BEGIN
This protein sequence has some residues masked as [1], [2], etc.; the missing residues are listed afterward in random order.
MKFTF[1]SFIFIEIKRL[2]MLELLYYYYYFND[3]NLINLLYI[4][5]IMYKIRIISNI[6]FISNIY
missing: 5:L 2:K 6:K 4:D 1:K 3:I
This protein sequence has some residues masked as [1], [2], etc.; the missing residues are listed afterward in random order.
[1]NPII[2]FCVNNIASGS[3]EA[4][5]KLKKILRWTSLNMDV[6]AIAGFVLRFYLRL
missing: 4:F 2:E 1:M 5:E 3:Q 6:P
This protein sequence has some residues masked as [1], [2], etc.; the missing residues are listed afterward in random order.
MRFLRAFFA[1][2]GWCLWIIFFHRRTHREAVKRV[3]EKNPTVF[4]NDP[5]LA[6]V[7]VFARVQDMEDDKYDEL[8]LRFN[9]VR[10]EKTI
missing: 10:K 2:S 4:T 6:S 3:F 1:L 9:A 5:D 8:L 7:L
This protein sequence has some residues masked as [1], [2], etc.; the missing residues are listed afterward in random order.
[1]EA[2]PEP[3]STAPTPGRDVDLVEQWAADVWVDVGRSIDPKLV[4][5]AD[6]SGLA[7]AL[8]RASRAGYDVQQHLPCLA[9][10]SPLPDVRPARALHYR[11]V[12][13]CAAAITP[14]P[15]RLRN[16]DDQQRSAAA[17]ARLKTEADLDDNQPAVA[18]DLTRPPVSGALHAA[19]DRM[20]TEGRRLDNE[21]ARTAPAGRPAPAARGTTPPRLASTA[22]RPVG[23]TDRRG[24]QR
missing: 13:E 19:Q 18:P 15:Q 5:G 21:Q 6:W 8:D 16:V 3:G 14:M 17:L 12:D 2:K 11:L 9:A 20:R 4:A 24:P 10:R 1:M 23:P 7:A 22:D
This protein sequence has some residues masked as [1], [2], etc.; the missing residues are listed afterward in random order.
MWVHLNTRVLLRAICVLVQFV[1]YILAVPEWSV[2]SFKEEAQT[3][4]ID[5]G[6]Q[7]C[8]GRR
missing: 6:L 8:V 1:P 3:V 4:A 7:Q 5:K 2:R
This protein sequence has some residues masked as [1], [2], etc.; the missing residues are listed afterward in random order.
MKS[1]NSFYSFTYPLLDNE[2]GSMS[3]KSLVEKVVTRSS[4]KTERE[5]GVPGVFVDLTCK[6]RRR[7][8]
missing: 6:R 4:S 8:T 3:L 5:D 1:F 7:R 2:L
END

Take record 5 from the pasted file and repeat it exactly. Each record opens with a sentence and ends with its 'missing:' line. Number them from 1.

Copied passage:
This protein sequence has some residues masked as [1], [2], etc.; the missing residues are listed afterward in random order.
MWVHLNTRVLLRAICVLVQFV[1]YILAVPEWSV[2]SFKEEAQT[3][4]ID[5]G[6]Q[7]C[8]GRR
missing: 6:L 8:V 1:P 3:V 4:A 7:Q 5:K 2:R